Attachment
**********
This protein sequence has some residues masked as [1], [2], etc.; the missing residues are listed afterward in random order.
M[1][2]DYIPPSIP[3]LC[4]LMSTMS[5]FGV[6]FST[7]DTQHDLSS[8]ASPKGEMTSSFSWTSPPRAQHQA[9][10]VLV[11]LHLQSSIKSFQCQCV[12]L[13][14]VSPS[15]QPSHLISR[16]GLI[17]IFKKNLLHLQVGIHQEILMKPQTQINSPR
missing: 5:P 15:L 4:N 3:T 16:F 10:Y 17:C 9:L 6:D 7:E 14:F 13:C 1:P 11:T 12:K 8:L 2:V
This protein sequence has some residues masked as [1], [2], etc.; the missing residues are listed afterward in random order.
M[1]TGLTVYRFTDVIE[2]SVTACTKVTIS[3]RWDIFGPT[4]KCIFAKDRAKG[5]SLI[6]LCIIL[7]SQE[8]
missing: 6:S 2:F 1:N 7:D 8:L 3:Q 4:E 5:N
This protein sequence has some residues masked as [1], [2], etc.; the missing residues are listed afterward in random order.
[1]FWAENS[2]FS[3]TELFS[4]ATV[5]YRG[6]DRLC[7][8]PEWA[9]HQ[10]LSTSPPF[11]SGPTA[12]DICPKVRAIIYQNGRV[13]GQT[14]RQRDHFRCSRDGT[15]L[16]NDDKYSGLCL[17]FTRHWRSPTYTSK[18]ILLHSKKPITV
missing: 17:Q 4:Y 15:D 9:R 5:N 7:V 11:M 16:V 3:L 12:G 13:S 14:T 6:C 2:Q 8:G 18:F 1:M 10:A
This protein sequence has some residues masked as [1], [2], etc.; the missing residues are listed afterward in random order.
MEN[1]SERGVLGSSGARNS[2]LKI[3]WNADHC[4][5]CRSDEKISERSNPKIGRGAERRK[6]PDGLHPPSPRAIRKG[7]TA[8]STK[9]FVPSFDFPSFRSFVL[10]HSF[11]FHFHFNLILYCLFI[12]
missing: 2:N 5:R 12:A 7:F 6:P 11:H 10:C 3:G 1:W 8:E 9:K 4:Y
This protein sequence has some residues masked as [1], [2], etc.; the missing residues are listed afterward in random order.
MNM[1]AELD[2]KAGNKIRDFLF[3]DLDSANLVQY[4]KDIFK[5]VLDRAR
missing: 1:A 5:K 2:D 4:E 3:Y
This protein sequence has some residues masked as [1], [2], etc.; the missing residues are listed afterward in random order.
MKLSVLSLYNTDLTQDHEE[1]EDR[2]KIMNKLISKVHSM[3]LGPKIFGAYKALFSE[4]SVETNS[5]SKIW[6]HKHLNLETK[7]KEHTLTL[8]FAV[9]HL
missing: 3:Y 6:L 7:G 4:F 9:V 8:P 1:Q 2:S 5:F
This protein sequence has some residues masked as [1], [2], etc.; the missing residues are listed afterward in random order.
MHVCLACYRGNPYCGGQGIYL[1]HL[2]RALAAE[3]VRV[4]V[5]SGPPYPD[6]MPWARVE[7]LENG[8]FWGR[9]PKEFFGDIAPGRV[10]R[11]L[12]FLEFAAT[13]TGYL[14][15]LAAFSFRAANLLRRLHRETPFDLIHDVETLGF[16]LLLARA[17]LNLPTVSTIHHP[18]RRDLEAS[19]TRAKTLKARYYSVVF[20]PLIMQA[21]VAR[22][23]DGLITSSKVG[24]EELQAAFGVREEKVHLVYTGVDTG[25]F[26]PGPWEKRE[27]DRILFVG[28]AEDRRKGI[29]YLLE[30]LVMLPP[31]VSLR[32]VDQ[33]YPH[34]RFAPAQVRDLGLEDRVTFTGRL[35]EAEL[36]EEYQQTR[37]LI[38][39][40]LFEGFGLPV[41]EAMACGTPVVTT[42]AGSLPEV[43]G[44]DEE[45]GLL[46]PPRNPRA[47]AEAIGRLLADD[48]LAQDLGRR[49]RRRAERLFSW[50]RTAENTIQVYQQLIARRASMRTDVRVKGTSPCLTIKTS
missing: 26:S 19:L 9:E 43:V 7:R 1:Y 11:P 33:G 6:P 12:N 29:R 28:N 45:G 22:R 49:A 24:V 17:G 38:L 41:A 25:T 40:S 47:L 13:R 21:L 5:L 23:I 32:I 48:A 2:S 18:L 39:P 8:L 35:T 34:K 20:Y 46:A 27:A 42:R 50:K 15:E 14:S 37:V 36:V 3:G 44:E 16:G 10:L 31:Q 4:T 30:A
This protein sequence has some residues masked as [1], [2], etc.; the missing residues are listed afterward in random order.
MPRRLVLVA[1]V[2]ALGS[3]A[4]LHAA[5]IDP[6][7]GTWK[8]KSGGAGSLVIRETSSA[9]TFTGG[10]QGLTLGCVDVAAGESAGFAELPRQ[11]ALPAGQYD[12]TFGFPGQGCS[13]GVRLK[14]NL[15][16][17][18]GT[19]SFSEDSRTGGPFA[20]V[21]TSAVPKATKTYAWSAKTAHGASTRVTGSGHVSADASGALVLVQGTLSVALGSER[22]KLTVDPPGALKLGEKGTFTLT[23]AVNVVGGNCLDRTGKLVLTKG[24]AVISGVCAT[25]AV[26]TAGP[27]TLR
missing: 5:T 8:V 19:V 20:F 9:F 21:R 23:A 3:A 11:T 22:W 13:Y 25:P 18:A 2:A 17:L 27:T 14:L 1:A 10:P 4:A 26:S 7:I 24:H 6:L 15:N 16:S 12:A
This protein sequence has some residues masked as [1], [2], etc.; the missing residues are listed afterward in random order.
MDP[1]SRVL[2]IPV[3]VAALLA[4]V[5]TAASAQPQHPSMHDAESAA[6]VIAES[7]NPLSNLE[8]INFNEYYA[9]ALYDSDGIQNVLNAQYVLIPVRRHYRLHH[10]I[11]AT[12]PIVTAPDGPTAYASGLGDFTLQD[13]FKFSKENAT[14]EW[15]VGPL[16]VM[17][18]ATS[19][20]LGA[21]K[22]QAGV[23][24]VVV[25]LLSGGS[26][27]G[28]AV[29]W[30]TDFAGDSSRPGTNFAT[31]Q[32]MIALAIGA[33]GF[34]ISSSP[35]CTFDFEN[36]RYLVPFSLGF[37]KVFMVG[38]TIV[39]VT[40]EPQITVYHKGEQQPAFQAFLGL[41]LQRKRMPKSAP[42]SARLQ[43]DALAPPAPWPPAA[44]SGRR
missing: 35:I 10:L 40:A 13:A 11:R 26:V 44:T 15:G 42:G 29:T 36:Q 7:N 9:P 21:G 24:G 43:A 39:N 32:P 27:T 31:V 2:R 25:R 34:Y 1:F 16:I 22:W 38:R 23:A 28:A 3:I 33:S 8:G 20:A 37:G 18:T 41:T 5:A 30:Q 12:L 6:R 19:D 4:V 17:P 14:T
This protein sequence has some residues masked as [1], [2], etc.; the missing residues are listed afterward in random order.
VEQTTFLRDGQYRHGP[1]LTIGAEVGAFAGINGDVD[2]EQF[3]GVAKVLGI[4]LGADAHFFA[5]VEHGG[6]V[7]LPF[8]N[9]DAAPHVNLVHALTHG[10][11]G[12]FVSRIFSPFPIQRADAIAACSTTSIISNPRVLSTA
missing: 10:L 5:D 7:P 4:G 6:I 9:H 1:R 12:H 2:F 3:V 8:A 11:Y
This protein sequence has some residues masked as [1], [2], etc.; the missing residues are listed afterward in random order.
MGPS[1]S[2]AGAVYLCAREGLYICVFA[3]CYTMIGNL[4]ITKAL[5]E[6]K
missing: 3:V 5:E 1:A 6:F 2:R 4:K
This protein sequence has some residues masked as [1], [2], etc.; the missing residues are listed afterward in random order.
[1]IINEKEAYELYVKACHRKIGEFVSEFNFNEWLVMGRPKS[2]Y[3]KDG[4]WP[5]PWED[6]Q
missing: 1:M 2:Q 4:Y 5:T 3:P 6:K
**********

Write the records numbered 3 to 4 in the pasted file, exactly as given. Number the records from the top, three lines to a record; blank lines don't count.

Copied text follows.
This protein sequence has some residues masked as [1], [2], etc.; the missing residues are listed afterward in random order.
[1]FWAENS[2]FS[3]TELFS[4]ATV[5]YRG[6]DRLC[7][8]PEWA[9]HQ[10]LSTSPPF[11]SGPTA[12]DICPKVRAIIYQNGRV[13]GQT[14]RQRDHFRCSRDGT[15]L[16]NDDKYSGLCL[17]FTRHWRSPTYTSK[18]ILLHSKKPITV
missing: 17:Q 4:Y 15:D 9:R 5:N 7:V 11:M 16:V 3:L 12:G 13:S 14:T 6:C 2:Q 8:G 18:F 1:M 10:A
This protein sequence has some residues masked as [1], [2], etc.; the missing residues are listed afterward in random order.
MEN[1]SERGVLGSSGARNS[2]LKI[3]WNADHC[4][5]CRSDEKISERSNPKIGRGAERRK[6]PDGLHPPSPRAIRKG[7]TA[8]STK[9]FVPSFDFPSFRSFVL[10]HSF[11]FHFHFNLILYCLFI[12]
missing: 2:N 5:R 12:A 7:F 6:P 11:H 10:C 3:G 1:W 8:E 9:K 4:Y